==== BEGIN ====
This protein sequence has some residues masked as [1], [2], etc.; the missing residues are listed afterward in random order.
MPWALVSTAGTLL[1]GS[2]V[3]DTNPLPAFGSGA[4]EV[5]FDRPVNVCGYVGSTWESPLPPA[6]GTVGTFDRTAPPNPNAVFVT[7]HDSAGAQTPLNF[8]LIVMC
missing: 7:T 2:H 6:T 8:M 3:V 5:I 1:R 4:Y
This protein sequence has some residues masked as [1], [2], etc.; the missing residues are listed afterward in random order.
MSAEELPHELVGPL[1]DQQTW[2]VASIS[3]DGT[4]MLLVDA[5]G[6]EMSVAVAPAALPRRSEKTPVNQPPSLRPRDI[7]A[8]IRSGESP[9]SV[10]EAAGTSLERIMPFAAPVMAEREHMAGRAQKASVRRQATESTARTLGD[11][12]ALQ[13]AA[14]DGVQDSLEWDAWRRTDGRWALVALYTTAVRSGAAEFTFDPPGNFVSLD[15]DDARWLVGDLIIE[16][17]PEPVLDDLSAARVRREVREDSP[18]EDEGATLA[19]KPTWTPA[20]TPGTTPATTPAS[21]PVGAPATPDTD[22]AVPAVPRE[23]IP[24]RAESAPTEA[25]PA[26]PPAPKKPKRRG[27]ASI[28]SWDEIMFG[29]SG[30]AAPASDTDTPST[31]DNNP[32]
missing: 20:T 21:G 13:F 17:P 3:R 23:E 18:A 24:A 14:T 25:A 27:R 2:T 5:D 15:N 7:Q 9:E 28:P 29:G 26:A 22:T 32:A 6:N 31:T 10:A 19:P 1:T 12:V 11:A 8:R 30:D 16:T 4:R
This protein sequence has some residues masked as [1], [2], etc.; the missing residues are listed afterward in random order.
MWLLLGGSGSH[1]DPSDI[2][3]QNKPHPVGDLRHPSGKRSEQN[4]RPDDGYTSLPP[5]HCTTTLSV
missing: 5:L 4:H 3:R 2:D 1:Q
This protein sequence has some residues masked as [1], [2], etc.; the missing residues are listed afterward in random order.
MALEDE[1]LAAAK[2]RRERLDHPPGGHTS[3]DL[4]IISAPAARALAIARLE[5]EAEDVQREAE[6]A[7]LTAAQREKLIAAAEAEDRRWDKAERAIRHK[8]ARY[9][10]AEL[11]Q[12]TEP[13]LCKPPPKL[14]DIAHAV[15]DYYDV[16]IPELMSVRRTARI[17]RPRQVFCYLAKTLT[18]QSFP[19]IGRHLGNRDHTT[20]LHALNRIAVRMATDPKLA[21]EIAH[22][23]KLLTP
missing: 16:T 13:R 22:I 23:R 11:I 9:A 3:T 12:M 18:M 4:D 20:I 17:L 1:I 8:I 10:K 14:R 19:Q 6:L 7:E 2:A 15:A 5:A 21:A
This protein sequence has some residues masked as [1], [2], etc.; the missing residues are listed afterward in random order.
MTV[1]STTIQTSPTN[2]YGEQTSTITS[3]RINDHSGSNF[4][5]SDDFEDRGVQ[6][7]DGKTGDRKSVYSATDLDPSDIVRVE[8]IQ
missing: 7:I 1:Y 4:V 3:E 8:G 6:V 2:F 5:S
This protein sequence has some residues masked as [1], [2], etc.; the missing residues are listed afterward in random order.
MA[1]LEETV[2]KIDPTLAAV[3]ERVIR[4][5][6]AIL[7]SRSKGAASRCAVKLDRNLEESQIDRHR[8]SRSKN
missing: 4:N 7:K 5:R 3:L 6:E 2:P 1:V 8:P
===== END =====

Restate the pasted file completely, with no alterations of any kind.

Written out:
This protein sequence has some residues masked as [1], [2], etc.; the missing residues are listed afterward in random order.
MPWALVSTAGTLL[1]GS[2]V[3]DTNPLPAFGSGA[4]EV[5]FDRPVNVCGYVGSTWESPLPPA[6]GTVGTFDRTAPPNPNAVFVT[7]HDSAGAQTPLNF[8]LIVMC
missing: 7:T 2:H 6:T 8:M 3:V 5:I 1:R 4:Y
This protein sequence has some residues masked as [1], [2], etc.; the missing residues are listed afterward in random order.
MSAEELPHELVGPL[1]DQQTW[2]VASIS[3]DGT[4]MLLVDA[5]G[6]EMSVAVAPAALPRRSEKTPVNQPPSLRPRDI[7]A[8]IRSGESP[9]SV[10]EAAGTSLERIMPFAAPVMAEREHMAGRAQKASVRRQATESTARTLGD[11][12]ALQ[13]AA[14]DGVQDSLEWDAWRRTDGRWALVALYTTAVRSGAAEFTFDPPGNFVSLD[15]DDARWLVGDLIIE[16][17]PEPVLDDLSAARVRREVREDSP[18]EDEGATLA[19]KPTWTPA[20]TPGTTPATTPAS[21]PVGAPATPDTD[22]AVPAVPRE[23]IP[24]RAESAPTEA[25]PA[26]PPAPKKPKRRG[27]ASI[28]SWDEIMFG[29]SG[30]AAPASDTDTPST[31]DNNP[32]
missing: 20:T 21:G 13:F 17:P 3:R 23:E 18:A 24:A 14:T 25:A 27:R 2:T 5:D 15:N 7:Q 9:E 28:P 29:G 26:A 22:T 32:A 6:N 31:T 10:A 19:P 1:T 12:V 11:A 8:R 30:D 16:T 4:R
This protein sequence has some residues masked as [1], [2], etc.; the missing residues are listed afterward in random order.
MWLLLGGSGSH[1]DPSDI[2][3]QNKPHPVGDLRHPSGKRSEQN[4]RPDDGYTSLPP[5]HCTTTLSV
missing: 5:L 4:H 3:R 2:D 1:Q
This protein sequence has some residues masked as [1], [2], etc.; the missing residues are listed afterward in random order.
MALEDE[1]LAAAK[2]RRERLDHPPGGHTS[3]DL[4]IISAPAARALAIARLE[5]EAEDVQREAE[6]A[7]LTAAQREKLIAAAEAEDRRWDKAERAIRHK[8]ARY[9][10]AEL[11]Q[12]TEP[13]LCKPPPKL[14]DIAHAV[15]DYYDV[16]IPELMSVRRTARI[17]RPRQVFCYLAKTLT[18]QSFP[19]IGRHLGNRDHTT[20]LHALNRIAVRMATDPKLA[21]EIAH[22][23]KLLTP
missing: 16:T 13:R 22:I 23:R 11:I 9:A 3:T 12:M 18:M 4:D 20:I 17:L 1:I 8:I 10:K 14:R 19:Q 6:L 7:E 2:A 15:A 5:A 21:A
This protein sequence has some residues masked as [1], [2], etc.; the missing residues are listed afterward in random order.
MTV[1]STTIQTSPTN[2]YGEQTSTITS[3]RINDHSGSNF[4][5]SDDFEDRGVQ[6][7]DGKTGDRKSVYSATDLDPSDIVRVE[8]IQ
missing: 7:I 1:Y 4:V 3:E 8:G 6:V 2:F 5:S
This protein sequence has some residues masked as [1], [2], etc.; the missing residues are listed afterward in random order.
MA[1]LEETV[2]KIDPTLAAV[3]ERVIR[4][5][6]AIL[7]SRSKGAASRCAVKLDRNLEESQIDRHR[8]SRSKN
missing: 4:N 7:K 5:R 3:L 6:E 2:P 1:V 8:P